Longford Leader column: A pity to witness the decline of the hedgehog population

Longford Leader column: A pity to witness the decline of the hedgehog population

Hedgehogs in our gardens are a disappearing species. Statistics show that hedgehog populations in the UK have halved in rural areas, and by one third in urban districts. 

Several observers believe this is mirrored closely in Ireland.

This means that nowadays more hedgehogs live in urban districts, than in the countryside.

What a turnaround this is, few would have believed it possible.

To think that the hedgehog, with their secretive, gentle, and silent ways could become more prevalent in urban areas than rural, is quite astonishing.

There are many reasons for the change.

Development has undoubtedly cut a swathe through the population, and in some areas the hedgehog population has been decimated. At this time of year, November, the hedgehog has retired for winter and won't reappear until March.

During winter many of the young won't survive. Not enough food intake, insufficient cover, and generally demanding living circumstances.

Hedgehogs prefer gardens, particularly - nowadays - if they're managed for wildlife.

Strange though it may sound to propose 'managing' a garden for hedgehogs, the fact is that as Ireland expands more and more in all directions, in many new houses and developments, nobody thinks of preserving a place for wildlife to thrive at all.

Developers grub on garden size to squeeze in an extra house or two, while newbuild estates have small unconnected gardens with few, if any, plants.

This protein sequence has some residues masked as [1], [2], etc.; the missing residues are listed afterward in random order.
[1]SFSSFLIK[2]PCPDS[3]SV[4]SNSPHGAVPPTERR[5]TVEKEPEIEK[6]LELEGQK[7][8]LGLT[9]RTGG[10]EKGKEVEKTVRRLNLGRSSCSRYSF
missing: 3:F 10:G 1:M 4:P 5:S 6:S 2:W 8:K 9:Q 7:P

In such a habitat hedgehogs won't survive. Gardens have taken on the perspective of open plains, albeit small ones. Many gardens are planned and prepared without as much as giving a second thought to leaving anywhere at all for wildlife to live.

It doesn't take a great deal of ground to provide for the hedgehog.

But in order to cater for their preservation, we need to think, that's all.

Most people I know would love to see a hedgehog showing up occasionally in the garden.

Perhaps people might give a thought to the preservation of the hedgehog species. 

The hedgehog is a shy and gentle creature, who comes out mainly at night. That's when they can be spotted scurrying around, searching for insects, and other goodies.

They are not suited to eating nuts, they are hard to digest. Grapes or raisins are also not favoured and can prove fatal.

Feeding a hedgehog is easy, it only takes about two tablespoons a day of low fat foods.

A fairly safe option is cat food.

The hedgehog is a great provider of caterpillar and slug clearance, and eats those at will.

A few minutes is all it takes to keep an area that's suited to the hedgehog habitat, and will provide them with shelter, and cover from prying eyes.

The hedgehog loves a heap of logs, scattered at random, and left alone.

In logs they'll breed and mind their young, without any fear of disturbance.

Indeed if you think of an untidy garden, that is where you'll find hedgehogs!

In the untidy garden.

Well maintained ordered gardens are not conducive to hedgehog welfare.

But usually, around any garden, you'll find room to make a patch available, out of sight.

Left alone the hedgehog can fend for themselves.

We should bear in mind the great service the hedgehog does, and give them some protection. It's a pity to see them declining in such great numbers.